For decades, as other parts of rural Missouri turned red, voters in northeast Missouri sent Democrats to Jefferson City and backed Democratic statewide candidates.
That changed starting in 2010, though Republicans and Democrats said the most marked shift was in November 2016, as then-candidate Donald Trump touched a nerve with residents who’d seen jobs leave and economic fortunes sour.
It’s been a political shift that may make it harder for Democratic candidates to win competitive races for the U.S. Senate or statewide offices in the 2018 midterm elections — and beyond.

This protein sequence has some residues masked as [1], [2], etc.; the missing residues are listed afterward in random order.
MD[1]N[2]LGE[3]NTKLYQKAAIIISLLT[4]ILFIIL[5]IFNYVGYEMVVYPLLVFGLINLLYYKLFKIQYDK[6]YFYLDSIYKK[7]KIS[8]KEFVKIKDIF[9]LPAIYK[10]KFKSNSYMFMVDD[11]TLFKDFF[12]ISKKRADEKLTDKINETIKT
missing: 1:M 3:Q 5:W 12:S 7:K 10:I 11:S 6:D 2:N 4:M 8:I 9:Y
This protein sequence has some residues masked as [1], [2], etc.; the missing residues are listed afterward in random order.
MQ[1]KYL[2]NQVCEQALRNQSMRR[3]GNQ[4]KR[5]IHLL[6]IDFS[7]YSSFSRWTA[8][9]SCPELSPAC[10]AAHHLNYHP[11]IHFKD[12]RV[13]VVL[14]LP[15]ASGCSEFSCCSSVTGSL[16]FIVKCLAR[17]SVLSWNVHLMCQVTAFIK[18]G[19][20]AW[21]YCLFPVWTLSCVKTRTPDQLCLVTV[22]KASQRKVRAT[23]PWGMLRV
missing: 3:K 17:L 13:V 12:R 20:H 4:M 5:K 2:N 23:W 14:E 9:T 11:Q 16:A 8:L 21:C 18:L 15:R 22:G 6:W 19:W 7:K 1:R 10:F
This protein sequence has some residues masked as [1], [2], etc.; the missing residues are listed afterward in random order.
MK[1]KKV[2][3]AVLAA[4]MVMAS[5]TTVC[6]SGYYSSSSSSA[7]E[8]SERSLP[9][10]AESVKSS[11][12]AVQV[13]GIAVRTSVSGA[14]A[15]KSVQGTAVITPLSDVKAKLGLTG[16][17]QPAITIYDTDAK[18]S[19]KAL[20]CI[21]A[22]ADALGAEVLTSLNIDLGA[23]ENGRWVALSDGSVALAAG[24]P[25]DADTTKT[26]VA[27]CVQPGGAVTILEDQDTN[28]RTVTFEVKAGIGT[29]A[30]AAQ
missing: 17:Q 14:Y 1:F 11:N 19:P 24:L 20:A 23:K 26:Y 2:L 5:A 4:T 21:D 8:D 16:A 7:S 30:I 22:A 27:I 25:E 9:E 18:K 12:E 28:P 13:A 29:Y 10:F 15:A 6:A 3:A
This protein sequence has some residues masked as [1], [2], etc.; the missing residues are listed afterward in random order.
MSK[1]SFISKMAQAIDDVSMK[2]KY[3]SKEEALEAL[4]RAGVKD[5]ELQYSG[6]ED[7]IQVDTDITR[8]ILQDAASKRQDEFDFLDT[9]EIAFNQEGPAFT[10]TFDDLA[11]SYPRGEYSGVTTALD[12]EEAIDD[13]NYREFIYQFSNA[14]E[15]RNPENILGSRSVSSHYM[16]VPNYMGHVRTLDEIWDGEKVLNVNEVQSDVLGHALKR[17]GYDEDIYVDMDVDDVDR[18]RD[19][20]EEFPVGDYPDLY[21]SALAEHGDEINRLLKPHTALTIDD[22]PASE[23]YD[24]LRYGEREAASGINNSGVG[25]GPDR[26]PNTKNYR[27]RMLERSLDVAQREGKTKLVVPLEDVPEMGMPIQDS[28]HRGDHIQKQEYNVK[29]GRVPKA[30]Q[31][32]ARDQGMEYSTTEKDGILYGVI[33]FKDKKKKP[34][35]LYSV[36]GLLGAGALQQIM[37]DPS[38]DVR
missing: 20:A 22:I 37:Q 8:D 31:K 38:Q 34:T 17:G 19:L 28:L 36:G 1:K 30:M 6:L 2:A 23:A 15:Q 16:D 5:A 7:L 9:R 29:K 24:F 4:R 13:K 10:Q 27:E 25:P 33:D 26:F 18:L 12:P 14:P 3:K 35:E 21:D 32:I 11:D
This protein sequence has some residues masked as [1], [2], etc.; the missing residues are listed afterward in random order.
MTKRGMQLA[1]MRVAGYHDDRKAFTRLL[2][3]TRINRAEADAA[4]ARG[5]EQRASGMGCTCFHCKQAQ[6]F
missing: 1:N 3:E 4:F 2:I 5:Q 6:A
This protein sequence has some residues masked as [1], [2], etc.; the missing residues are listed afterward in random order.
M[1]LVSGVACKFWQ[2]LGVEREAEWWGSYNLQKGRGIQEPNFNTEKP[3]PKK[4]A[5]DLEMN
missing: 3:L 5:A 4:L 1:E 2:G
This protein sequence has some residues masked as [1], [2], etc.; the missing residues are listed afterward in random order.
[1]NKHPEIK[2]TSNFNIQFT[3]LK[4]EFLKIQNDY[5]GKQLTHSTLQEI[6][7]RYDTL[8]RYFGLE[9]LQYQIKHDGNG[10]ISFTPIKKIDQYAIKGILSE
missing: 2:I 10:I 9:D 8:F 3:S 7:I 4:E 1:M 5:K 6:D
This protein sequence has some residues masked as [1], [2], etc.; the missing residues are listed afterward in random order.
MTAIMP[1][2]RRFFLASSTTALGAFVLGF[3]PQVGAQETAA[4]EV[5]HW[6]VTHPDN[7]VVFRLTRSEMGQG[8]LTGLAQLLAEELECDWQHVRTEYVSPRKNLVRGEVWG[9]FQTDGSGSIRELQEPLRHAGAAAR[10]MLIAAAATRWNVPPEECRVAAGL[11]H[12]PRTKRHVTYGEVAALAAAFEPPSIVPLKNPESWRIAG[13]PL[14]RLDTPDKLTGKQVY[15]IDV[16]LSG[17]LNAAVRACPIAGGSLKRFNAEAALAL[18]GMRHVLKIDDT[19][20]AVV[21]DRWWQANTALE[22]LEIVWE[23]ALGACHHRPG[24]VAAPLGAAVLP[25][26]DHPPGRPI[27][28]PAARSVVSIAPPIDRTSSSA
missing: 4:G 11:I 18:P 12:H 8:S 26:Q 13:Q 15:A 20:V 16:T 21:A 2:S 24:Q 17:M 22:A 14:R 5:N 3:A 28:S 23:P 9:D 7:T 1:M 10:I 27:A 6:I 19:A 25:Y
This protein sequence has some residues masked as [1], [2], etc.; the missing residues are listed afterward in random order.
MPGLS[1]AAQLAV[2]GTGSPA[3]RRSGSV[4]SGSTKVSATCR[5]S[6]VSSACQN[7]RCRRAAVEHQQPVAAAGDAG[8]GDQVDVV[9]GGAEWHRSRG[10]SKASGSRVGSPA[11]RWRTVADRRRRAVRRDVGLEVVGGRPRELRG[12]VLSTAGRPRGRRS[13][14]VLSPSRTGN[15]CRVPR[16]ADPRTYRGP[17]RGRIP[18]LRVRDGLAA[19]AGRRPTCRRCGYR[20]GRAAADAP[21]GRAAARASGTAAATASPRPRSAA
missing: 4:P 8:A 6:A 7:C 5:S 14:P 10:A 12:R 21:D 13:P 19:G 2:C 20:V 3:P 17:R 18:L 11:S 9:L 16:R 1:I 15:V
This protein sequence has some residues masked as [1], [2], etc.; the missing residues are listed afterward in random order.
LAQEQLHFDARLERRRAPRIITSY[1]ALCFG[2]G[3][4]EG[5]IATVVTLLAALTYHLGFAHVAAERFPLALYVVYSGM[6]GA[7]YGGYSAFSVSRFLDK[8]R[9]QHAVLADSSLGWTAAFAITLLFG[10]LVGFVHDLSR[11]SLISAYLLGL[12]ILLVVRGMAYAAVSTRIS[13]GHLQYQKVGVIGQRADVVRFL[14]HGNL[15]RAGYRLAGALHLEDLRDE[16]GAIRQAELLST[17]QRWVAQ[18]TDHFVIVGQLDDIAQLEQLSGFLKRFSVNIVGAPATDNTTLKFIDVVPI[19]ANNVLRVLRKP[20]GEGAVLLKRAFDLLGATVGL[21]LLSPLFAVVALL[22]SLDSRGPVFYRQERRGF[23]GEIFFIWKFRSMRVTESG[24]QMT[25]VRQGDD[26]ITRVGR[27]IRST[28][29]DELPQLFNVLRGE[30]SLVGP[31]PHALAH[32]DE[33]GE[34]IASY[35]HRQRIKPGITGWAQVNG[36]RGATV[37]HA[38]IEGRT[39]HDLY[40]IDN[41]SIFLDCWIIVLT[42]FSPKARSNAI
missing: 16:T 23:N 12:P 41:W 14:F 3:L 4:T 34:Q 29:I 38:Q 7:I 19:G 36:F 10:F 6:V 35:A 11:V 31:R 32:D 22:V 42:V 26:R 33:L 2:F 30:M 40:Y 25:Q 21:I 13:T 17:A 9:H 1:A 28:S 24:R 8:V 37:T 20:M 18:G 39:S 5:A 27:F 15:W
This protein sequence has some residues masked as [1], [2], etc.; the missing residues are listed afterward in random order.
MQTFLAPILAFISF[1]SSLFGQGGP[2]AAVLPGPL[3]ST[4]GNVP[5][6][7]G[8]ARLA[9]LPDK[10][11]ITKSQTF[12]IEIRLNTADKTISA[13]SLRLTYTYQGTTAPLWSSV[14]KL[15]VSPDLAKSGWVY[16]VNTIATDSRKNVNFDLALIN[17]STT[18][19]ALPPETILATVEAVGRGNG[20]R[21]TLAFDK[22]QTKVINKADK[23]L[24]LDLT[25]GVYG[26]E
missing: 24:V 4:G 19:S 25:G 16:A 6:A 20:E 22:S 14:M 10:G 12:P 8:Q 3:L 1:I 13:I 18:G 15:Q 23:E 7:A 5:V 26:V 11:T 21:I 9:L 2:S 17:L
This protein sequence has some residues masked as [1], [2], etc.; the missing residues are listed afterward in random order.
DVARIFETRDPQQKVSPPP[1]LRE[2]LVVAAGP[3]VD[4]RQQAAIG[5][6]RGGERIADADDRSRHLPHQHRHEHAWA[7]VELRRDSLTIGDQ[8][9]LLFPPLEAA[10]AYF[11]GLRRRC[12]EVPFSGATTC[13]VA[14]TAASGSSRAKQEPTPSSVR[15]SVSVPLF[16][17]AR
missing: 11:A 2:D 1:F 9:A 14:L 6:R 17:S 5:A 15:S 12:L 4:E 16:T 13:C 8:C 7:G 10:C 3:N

But even with the Missouri Democratic Party pledging to make a concerted effort to gain back ground in rural Missouri, the changes in the area showcase the challenge ahead, especially because Democrats have had a lot of trouble fielding candidates against well-funded GOP incumbents.
One of the priorities for Missouri Democratic Party Chairman Stephen Webber is regaining ground in rural parts of the state, especially in 2018, when Missouri’s last two Democratic statewide officeholders, U.S. Sen. Claire McCaskill and state Auditor Nicole Galloway, are up for re-election.
Read more: St. Louis Public Radio